Teachers, lodge were negligent in Mpianzi’s death — report

The list with the names of all the grade 8 Parktown Boys’ High School who attended the orientation camp had returned with the bus to Johannesburg when they were dropped off. This meant that the teachers at the camp could not establish that Enock Mpianzi was missing, because they did not have an accurate roll call list. 

This revelation was made in the forensic investigation report into Enock’s drowning at an orientation camp at Nyati Bush Lodge in January. 

In the aftermath of the 13-year-old’s death, the Gauteng department of education asked law firm Harris Nupen Molebatsi Attorneys to conduct an investigation into the circumstances surrounding it. 

The report is scathing and reveals the negligence of teachers, the lodge and the district office of the department of education. 

This missing roll call list

According to the report, Alex Meintjes, a teacher and a grade 8 head, called the driver to tell him that the list had been left in the bus, but the driver said he was unable to return to Nyati. 

A roll call list of all the grade 8 learners who had been accepted at the school was then used, after the school emailed it to the lodge. But this list showed that 11 learners were missing. Because the learners and facilitators had not indicated that anybody was missing after the water activity, the teachers assumed that the 11 learners had not attended the camp and “it was business as usual”. 

The report also points out that some of the teachers at the camp were preoccupied with other matters, and failed to pick up that there was a learner missing. For example, it says: “Mr Meintjes stated that he was extremely busy at Nyati on the afternoon of Wednesday 15 January 2020, as there was an issue in relation to the halaal food that was delivered, which was insufficient.”

The next day the camp activities continued, without anyone noticing that learner number 183 of the 214 learners who had attended the camp was missing. The report says: “It was left to the enrollment office of the school to phone around to the parents of the missing 11 learners …  who eventually confirmed, after speaking to the parents of Enock Mpianzi, that Enock Mpianzi was definitely an attendee at the Nyati Camp.”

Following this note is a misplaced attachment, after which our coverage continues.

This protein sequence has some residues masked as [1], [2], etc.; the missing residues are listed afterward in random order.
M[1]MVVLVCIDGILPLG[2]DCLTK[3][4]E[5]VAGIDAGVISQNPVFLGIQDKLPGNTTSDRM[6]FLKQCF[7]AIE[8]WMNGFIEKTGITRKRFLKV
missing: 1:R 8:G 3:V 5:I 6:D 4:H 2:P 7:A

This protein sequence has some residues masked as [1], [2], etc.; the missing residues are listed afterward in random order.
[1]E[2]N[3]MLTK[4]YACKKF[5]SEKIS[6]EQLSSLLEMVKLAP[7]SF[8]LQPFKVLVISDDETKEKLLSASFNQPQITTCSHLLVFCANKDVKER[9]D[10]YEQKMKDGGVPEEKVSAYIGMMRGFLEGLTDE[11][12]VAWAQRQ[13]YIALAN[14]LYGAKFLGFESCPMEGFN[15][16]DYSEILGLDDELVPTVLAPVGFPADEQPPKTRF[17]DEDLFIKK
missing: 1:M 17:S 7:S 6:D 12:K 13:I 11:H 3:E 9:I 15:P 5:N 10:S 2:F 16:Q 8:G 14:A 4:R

The school had also not supplied Nyati with the list of learners who were attending the camp. 

“It is simply not acceptable for a camp to accept busloads of children not knowing who they are and then involving those learners in potentially hazardous exercises,” reads the report. 

Lack of life jackets

Even though the learners participated in a water challenge, they were not provided with life jackets. The manager of Nyati, Anton Knoetze, said the camp had only 12 life jackets and that they are used for “tubing, not this activity”. 

The school management had failed to ascertain whether Nyati had life jackets. When the principal, Malcolm Williams, was told during the process of the forensic investigation that Nyati had only 12 jackets he said: “… that’s mind-boggling”.

The report says: “When Mr Williams was asked why he did not ensure that the learners were wearing life jackets, he responded, ‘because I did not anticipate this exercise from … what it became … ’”

Teachers who were interviewed about whether they perceived any need for life jackets replied that they did not and that “there was no concern about anything really”. 

These teachers were also not present during the water activity by the learners. 

In the report, learners shared their horrific experiences of the water activity and said that the river’s current was very strong. 

Negligent supervision 

One learner said that their rafts broke apart. “I asked one of the instructors to help us because boys needed assistance from them; they didn’t respond. After the rafts broke, two boys were on top of me trying to save themselves and I was drowning under the water … When I got up two boys needed help ’cause they couldn’t know how to swim.

“I managed to push one out at the checkpoint and others kept on passing because the water current was too powerful … We got to a point where … everyone got caught up and, at the same time, I’m trying to save my life. Two of my friends saved me then we all got out and got help; then we got the other boys out.” 

Another learner said he approached one of the facilitators and shared that there were learners who were struggling because the water was too strong. “She, however, said that she could not swim and then called another facilitator on her phone for help.”

Meanwhile, another learner also said that after their raft broke apart, two boys hung onto him. “He managed to hang onto one and let the other go … The boy he let go was Enock Mpianzi.”

The report found that there were insufficient safety, care and control measures in place at the camp to ensure that no learner would come to harm in any way. It recommended, among other things, that disciplinary measures be taken against the teachers who were at the camp for negligence and recklessness. It also said that Nyati lodge should be held responsible and liable for the negligence and recklessness of its actions, which led to Mpianzi’s death.

Read the full report here:

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Bongekile Macupe
Bongekile Macupe is an education reporter at the Mail & Guardian.

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